So we're going to solve a deficit issue by jumping right to inflation?

Great way to show off your principle, Bitcoin.

Full retard mode engage

You really do not understand what you are talking about.  Block size increases do not cause bitcoin inflation.  This allows more transactions to be processed per block.  If we reach block size limit we could slow the adoption of bitcoin which would limit economic activity.

You seem to be confusing increasing block size with increasing block reward.

No, block size increase will cause a hard fork, and that is a 100% inflation immediately, and once it started, it could happen again, so the promise of limited supply is forever broken, bitcoin will be no more different than any fiat currency

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February 22, 2013, 02:06:40 PM
Last edit: February 22, 2013, 02:19:08 PM by Akka
 #51

Why is this even a thing?
So we're going to solve a deficit issue by jumping right to inflation?

Great way to show off your principle, Bitcoin.

Full retard mode engage

You really do not understand what you are talking about.  Block size increases do not cause bitcoin inflation.  This allows more transactions to be processed per block.  If we reach block size limit we could slow the adoption of bitcoin which would limit economic activity.

You seem to be confusing increasing block size with increasing block reward.

No, block size increase will cause a hard fork, and that is a 100% inflation immediately, and once it started, it could happen again, so the promise of limited supply is forever broken, bitcoin will be no more different than any fiat currency

That's not the first hardfork. Not even in recent times. Remember the reward halving. There was a fork made by some where the reward didn't halve.

So this was a 100% inflation immediately, too? OMG!

All previous versions of currency will no longer be supported as of this update
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February 22, 2013, 02:10:33 PM
 #52

Why is this even a thing?
So we're going to solve a deficit issue by jumping right to inflation?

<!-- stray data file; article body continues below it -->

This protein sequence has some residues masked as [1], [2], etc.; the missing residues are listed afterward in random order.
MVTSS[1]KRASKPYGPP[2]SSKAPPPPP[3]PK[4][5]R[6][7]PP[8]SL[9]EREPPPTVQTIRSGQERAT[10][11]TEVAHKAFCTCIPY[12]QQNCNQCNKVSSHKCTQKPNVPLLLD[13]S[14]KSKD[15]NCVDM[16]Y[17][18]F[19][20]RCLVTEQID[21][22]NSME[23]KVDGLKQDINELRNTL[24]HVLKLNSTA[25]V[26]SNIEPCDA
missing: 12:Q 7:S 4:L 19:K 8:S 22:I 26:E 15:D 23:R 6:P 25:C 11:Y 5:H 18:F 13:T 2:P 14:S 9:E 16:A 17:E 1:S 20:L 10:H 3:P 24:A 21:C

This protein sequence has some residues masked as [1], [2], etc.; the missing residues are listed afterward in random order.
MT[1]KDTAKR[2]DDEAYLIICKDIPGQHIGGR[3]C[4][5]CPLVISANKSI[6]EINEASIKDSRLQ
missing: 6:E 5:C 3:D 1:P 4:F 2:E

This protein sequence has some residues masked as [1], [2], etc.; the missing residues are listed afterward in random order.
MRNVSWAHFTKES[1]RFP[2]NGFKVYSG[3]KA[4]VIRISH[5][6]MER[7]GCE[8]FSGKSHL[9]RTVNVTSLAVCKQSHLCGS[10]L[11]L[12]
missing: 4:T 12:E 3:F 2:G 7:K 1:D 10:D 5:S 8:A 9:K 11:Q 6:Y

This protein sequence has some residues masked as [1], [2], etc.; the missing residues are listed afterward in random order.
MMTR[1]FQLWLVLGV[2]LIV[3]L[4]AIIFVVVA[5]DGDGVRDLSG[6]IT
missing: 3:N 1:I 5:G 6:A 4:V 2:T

Great way to show off your principle, Bitcoin.

Full retard mode engage

You really do not understand what you are talking about.  Block size increases do not cause bitcoin inflation.  This allows more transactions to be processed per block.  If we reach block size limit we could slow the adoption of bitcoin which would limit economic activity.

You seem to be confusing increasing block size with increasing block reward.

No, block size increase will cause a hard fork, and that is a 100% inflation immediately, and once it started, it could happen again, so the promise of limited supply is forever broken, bitcoin will be no more different than any fiat currency

Why hard fork in your opinion is a inflation, hard fork essentailly make two versions of bitcoin, and in the end, only one could win or both lose.
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February 22, 2013, 02:20:09 PM
 #53


That's not the first hardfork. Not even in recent times. Remember the reward halving. There was made a fork by some where the reward didn't halve.

So this was a 100% inflation immediately, too? OMG!

1. Tell me where is that fork, I'm interested to mine some coin on that fork, I just don't know it even existed
2. That fork is not driven by core developers
3. It diviate from the bitcoin protocol that much so it not even can be called bitcoin, it has unlimited suppply

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February 22, 2013, 02:27:12 PM
 #54

1. Tell me where is that fork, I'm interested to mine some coin on that fork, I just don't know it even existed

https://bitcointalk.org/index.php?topic=128370.0;topicseen
   
https://github.com/treazant/treazant

- don't know if this is still alive, though.

All previous versions of currency will no longer be supported as of this update
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February 22, 2013, 02:33:19 PM
 #55


Why hard fork in your opinion is a inflation, hard fork essentailly make two versions of bitcoin, and in the end, only one could win or both lose.

Same money, now you can spend them twice in two different network, isn't that inflation?

After the fork, it is very difficult to explain to people why they need to know which version of bitcoin they are using, and since old coin can be used on both network, they will worth more than the new coin... and business owner have to give two price for their product: one for old coin and one for new coin... All of these will create confusion and the normal business owner will regard this as a result of failed experiment by computer geeks, and they just drop it

At least the adoption rate will drop for several years until people forget about this fork


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February 22, 2013, 02:49:45 PM